Found naturally in waters around Japan and south to Taiwan, the ORA Whitespotted Pygmy Filefish is an exciting addition to our expansive collection of captive bred animals. Typically hidden in temperate waters surrounded by macroalgaes and sea grass beds, this diminutive filefish only reaches a maximum length of 3 inches. They have the amazing ability to adjust their coloration and patterns depending on their surroundings, from distinctly spotted to solid shades of green. Continue reading
ORA continues to overcome the challenges associated with commercial scale production of captive bred marine fish. We were the first to tackle the entire Assessor genus with the production of the Yellow, Randall’s and Blue Assessor. With the Orbic Cardinal and Pajama Cardinal, we’ve now completed the entire Sphaeramia genus. Continue reading
The ORA White Bonnet Clownfish story begins nearly 15 years ago. Over the years we have acquired numerous White Bonnet clownfish in an effort to create harmonious pairs but our success was limited. At one point we even had eggs from a spawning pair in Texas shipped to us, but we never found success raising this species.
Our luck all changed in 2012 Continue reading
ORA is continuing to expand our inventory of beautiful and unique corals for the home aquarium. Our newest addition is the ORA Blue Polyp Cap, a spectacular plating Montipora variety. Check out our product page for more information!
Developing new species of aquacultured marine life comes with welcomed challenges to ORA. We work tirelessly to maintain commercial scale production on hundreds of varieties of aquacultured animals while researching and raising a steady stream of new species. Unfortunately, not every new species we raise is a good candidate for commercial ornamental aquaculture. Sometimes we keep these species a secret, like the first Pseudoplesiops wassi we raised last year (not a secret anymore now is it?). However, this next one was too cool to keep under wraps. Continue reading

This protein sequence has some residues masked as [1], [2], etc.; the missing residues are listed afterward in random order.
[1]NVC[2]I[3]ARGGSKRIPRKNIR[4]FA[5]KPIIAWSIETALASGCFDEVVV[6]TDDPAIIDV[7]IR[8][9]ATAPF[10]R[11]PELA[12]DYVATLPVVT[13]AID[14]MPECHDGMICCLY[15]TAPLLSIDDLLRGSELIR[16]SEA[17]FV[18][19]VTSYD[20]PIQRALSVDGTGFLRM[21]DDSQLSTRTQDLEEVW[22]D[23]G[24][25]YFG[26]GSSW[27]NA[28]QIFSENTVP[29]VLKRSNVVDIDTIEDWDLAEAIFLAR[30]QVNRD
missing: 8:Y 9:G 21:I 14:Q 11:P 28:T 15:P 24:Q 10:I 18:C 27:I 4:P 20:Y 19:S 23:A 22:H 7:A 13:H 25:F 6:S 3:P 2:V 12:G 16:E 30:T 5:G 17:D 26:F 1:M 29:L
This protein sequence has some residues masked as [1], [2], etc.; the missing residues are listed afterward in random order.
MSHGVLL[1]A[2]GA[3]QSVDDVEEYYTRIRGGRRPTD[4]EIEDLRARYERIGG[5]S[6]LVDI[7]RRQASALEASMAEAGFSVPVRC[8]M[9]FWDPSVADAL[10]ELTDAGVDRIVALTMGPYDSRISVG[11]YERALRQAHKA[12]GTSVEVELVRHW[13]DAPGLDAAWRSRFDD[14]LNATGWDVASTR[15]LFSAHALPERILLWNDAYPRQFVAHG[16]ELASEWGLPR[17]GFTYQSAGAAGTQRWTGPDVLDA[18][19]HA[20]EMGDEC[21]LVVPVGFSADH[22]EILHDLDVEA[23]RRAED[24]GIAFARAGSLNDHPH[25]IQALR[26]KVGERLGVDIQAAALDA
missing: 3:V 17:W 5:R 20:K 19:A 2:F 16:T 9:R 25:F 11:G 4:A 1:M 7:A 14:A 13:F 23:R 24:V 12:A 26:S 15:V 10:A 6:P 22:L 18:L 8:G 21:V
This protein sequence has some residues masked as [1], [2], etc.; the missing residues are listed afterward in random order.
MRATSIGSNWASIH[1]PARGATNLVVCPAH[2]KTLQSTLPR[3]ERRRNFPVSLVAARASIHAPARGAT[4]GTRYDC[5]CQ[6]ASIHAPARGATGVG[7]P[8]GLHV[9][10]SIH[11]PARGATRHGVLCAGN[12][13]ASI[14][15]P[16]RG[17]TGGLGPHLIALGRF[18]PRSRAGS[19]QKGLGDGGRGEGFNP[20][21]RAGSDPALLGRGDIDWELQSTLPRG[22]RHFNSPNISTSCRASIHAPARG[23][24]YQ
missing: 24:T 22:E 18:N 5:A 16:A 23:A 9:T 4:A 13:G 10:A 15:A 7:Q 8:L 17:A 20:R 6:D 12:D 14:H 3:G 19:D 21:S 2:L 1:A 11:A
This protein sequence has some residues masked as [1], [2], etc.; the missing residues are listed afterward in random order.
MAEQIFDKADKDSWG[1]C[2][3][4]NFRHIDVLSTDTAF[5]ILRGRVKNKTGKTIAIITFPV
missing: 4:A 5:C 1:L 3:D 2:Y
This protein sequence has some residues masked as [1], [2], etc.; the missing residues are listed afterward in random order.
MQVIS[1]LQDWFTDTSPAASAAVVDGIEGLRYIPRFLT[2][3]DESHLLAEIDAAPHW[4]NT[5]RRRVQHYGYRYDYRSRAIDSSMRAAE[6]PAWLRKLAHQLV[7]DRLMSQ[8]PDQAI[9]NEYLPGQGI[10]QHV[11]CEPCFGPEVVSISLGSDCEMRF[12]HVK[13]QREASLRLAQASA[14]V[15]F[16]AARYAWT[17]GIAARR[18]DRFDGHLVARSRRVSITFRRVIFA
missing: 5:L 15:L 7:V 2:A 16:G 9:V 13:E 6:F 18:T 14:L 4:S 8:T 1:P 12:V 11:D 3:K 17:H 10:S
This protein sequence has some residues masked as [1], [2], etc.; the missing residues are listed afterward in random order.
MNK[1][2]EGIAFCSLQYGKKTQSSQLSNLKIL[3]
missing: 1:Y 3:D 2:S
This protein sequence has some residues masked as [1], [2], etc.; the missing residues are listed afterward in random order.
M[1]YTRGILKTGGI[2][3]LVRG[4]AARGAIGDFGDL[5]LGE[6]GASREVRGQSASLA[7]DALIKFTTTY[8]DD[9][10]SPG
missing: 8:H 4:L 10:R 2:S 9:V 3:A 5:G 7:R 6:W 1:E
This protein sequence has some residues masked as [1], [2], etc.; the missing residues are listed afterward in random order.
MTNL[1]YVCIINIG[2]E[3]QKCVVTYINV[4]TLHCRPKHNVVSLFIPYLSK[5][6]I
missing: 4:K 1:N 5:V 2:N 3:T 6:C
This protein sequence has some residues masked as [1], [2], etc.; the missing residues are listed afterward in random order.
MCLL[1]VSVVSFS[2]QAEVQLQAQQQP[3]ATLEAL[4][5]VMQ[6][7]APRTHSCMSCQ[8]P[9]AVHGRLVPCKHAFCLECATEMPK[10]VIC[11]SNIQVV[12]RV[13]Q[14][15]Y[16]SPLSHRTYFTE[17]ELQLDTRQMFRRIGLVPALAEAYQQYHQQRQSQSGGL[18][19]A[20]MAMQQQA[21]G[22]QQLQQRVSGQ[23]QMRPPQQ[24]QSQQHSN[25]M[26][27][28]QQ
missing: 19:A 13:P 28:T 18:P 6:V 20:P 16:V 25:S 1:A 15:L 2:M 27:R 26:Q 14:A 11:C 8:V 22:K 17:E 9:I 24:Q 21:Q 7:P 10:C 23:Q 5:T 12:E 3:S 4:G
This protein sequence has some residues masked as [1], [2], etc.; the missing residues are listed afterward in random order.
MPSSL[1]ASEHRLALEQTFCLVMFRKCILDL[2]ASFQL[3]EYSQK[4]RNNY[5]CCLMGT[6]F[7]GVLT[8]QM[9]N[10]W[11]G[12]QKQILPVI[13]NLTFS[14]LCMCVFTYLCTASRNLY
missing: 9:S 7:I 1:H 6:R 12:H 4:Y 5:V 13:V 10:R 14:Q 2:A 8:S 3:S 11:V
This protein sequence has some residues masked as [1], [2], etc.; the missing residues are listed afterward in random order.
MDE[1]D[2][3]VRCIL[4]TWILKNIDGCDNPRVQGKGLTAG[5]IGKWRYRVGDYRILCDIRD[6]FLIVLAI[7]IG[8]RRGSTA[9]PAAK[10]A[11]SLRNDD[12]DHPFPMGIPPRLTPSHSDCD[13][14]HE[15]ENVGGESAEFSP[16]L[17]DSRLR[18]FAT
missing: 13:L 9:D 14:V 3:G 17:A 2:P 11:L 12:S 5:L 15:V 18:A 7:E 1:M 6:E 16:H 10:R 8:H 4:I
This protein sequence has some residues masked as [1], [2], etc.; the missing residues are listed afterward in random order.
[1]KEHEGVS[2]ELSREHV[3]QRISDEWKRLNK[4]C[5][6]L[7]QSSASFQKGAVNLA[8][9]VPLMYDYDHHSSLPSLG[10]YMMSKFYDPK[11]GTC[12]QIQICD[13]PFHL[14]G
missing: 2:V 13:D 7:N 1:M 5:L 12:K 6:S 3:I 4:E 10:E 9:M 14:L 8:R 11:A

Unless you find yourself diving off the coast of Japan regularly, chances are you have never heard of the Spotnape cardinalfish (Apogon notatus). Rarer still would be the opportunity to look at an aquarium full of captive bred, juvenile Spotnape cardinals. Not much of a show stopper when compared to its striking cousins, this rare little fish makes up for its subtle appearance with a zest for eating. Eating all the time. Continue reading
Taking on projects with the goal of raising new species of ornamental marine fish is a vital component of the daily operations at ORA. Recently we have focused our efforts on the Masked Goby, a species with a reputation for being hardy, peaceful, showy and a great choice for today’s popular nano tanks. The Masked Goby may be new to us, but they were first raised by Todd Gardner in the late 1990’s.
ORA recognizes what it takes to run a retail store, in fact our sales staff has more than 22 years of combined experience in the Local Fish Store. We know that business owners have many choices in livestock suppliers. Without the loyalty of so many of our customers, ORA would not be able to bring the level of quality and diversity we offer today. As we partner with the local fish store, our combined efforts have reduced the impact of wild collection, and strengthened our ability to produce additional aquacultured animals to release into the hobby. As we move forward in 2014, everyone here at ORA would like to take the time during the week of April 7th to say thank you to all the wonderful customers we are so proud to partner with.
Your support has not gone unnoticed. Dealers, please check your inboxes or call for details. A special thank you is waiting.
In February of 2013, Jason Langer outed himself to the world as having mastered the art of baking aquatic animal cookies. Using a combination of skills involving color theory, metal works and generations of kitchen recipes, Jason literally baked himself into notoriety. No marine fish was off limits: exact copies of Peppermint Angels, Harlequin Tusks and Yasha Hasha gobies, all in edible cookie form. Fast forward to March of 2014, ORA reached out to Jason to see what he could create using our fish as a template. He didn’t disappoint.